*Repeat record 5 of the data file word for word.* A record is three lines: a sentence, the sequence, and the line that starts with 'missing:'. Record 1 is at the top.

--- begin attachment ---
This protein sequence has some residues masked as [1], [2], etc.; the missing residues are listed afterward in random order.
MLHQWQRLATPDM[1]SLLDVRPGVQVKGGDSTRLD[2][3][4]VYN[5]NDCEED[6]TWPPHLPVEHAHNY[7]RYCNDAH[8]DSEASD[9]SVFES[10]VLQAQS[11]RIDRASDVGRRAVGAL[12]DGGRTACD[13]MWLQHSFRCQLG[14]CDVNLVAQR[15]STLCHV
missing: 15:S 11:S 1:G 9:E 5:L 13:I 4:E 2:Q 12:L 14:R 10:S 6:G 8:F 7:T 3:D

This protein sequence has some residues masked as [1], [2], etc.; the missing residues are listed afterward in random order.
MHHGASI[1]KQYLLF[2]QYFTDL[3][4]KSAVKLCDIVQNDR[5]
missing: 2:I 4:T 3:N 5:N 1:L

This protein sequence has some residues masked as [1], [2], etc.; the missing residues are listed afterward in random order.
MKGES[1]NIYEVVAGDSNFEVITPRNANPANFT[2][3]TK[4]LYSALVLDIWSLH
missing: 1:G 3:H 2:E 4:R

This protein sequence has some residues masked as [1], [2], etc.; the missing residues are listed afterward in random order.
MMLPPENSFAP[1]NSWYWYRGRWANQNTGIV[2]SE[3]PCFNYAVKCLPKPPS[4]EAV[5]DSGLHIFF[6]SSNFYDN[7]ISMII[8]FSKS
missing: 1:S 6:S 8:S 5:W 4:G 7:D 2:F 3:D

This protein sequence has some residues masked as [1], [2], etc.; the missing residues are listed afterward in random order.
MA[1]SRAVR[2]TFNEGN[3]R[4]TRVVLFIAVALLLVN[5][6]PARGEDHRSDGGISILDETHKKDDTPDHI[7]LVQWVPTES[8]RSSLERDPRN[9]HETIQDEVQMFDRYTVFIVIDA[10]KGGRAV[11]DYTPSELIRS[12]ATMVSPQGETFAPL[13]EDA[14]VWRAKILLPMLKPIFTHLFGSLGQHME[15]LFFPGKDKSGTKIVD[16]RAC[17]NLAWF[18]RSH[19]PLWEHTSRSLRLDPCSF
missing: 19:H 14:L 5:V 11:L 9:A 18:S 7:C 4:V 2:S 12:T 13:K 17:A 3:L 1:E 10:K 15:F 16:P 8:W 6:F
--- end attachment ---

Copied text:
This protein sequence has some residues masked as [1], [2], etc.; the missing residues are listed afterward in random order.
MA[1]SRAVR[2]TFNEGN[3]R[4]TRVVLFIAVALLLVN[5][6]PARGEDHRSDGGISILDETHKKDDTPDHI[7]LVQWVPTES[8]RSSLERDPRN[9]HETIQDEVQMFDRYTVFIVIDA[10]KGGRAV[11]DYTPSELIRS[12]ATMVSPQGETFAPL[13]EDA[14]VWRAKILLPMLKPIFTHLFGSLGQHME[15]LFFPGKDKSGTKIVD[16]RAC[17]NLAWF[18]RSH[19]PLWEHTSRSLRLDPCSF
missing: 19:H 14:L 5:V 11:L 9:A 18:S 7:C 4:V 2:S 12:T 13:K 17:A 3:L 1:E 10:K 15:F 16:P 8:W 6:F